The Muller group is the research group of Prof. David A. Muller, a faculty member of the Applied and Engineering Physics department of Cornell University. The group's research typically centres around the investigation of the underlying physics of functional nanostructures, primarily by the application of advanced microscopic and spectroscopic techniques.
Nanobiotechnology is an emerging area of scientific and technological opportunity. It applies the tools and processes of nano/microfabrication to build devices for studying biosystems. Researchers also learn from biology how to create better micro-nanoscale devices. The Nanobiotechnology Center (NBTC), a National Science Foundation, Science and Technology Center is characterized by its highly interdisciplinary nature and features a close collaboration between life scientists, physical scientists, and engineers
Dartmouth has been designated as a Center of Cancer Nanotechnology Excellence (CCNE). The CCNE places Dartmouth among top centers in cancer nanotechnology research nationwide. CCNEs are tasked with integrating nanotechnology into basic and applied cancer research in order to provide new solutions for the diagnosis and treatment of cancer.
The Norris Cotton Cancer Center, in conjunction with Dartmouth College and Thayer School of Engineering, has a community of scientists, clinicians, and engineers, focused on the enormous potential of nanotechnology for improving cancer diagnostics and therapy. The group pulls together these diverse communities for educational and research purposes.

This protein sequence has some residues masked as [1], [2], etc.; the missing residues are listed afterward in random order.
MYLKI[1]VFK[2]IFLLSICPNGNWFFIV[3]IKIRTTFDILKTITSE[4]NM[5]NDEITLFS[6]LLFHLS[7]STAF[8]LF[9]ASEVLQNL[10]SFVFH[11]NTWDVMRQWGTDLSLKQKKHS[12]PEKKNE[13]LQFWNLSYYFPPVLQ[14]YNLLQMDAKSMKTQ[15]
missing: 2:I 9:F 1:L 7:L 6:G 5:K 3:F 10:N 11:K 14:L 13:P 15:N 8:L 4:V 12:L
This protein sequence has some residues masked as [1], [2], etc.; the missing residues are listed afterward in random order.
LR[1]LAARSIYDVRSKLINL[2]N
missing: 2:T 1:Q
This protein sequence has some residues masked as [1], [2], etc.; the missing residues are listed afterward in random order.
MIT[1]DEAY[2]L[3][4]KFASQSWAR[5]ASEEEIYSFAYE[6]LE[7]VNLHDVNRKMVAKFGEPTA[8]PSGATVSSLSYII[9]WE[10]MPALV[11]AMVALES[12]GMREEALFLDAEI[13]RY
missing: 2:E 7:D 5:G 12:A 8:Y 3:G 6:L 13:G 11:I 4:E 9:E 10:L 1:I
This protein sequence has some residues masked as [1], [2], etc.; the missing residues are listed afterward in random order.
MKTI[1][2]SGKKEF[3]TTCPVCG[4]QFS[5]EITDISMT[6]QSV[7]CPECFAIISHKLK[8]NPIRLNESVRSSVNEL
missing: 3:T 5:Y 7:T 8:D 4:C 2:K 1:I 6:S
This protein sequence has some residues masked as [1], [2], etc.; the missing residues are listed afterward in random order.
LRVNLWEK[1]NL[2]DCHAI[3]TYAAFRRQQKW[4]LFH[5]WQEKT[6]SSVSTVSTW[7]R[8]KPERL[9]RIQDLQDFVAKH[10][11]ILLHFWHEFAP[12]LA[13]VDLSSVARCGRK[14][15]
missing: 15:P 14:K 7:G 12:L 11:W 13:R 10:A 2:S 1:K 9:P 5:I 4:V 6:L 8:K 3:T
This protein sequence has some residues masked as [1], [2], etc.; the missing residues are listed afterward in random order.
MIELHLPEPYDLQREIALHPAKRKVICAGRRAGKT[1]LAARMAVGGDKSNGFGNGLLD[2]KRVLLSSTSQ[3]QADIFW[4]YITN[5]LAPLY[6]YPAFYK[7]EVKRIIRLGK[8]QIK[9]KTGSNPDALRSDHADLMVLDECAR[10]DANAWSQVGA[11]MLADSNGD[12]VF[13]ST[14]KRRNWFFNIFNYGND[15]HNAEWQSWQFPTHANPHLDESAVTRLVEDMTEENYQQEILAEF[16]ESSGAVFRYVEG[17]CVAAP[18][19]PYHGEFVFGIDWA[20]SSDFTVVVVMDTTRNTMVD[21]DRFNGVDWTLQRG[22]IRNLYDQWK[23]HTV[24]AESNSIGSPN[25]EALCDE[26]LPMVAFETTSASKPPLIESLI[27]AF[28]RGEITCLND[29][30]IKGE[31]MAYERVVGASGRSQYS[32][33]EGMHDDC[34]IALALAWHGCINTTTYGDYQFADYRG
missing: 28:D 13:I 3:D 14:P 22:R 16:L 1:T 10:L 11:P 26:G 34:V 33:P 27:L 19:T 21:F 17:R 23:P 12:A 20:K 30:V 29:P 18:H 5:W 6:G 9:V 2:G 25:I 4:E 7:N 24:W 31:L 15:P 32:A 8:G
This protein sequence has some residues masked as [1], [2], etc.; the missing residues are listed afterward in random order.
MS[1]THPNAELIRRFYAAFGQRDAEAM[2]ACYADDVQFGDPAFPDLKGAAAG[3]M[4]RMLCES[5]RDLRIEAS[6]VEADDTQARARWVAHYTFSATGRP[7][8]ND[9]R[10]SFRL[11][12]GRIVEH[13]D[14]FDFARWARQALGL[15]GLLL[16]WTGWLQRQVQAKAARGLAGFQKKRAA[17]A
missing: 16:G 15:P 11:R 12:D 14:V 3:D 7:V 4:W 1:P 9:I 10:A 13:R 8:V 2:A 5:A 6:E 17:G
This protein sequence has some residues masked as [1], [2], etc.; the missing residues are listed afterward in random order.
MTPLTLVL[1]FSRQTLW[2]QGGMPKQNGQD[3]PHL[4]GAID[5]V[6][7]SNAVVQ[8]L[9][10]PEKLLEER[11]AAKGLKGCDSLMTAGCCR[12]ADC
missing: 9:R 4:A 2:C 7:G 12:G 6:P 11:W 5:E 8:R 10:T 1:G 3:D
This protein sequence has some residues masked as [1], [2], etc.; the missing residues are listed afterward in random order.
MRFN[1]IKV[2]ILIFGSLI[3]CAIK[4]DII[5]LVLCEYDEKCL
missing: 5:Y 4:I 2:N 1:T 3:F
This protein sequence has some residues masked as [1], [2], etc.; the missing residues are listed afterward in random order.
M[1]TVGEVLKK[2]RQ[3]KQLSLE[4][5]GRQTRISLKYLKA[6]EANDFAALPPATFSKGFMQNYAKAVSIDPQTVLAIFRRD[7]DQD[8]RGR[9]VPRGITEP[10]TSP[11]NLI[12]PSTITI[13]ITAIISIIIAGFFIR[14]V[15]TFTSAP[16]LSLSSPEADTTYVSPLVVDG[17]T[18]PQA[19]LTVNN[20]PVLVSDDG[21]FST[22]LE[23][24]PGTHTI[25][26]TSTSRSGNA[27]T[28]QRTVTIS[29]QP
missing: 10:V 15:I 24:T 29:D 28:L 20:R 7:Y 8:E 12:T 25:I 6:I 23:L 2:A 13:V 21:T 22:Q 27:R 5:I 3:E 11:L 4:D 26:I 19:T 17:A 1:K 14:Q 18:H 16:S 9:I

CNR@D, is an interdisciplinary grouping of faculty and students studying the processing and properties of materials. Research focuses on nanoparticles, and nanocrystalline and nanocomposite materials both in the form of thin films and as bulk materials, with a substantial emphasis on magnetic materials.
The BioNanoTechnology research at the School of Biomedical Engineering, Science, and Health Systems at Drexel University (Drexel BIOMED) is focused on bioinformatics, biosensing, bioimaging, tissue engineering, drug delivery, and neuroengineering, which are the main research thrusts of the school.
This interdisciplinary materials science and engineering track provides a strong foundation for nanoscience and nanotechnology and is designed to prepare MSE majors for future interdisciplinary careers, for graduate research programs in materials science, nanotechnology, bioengineering and other disciplines.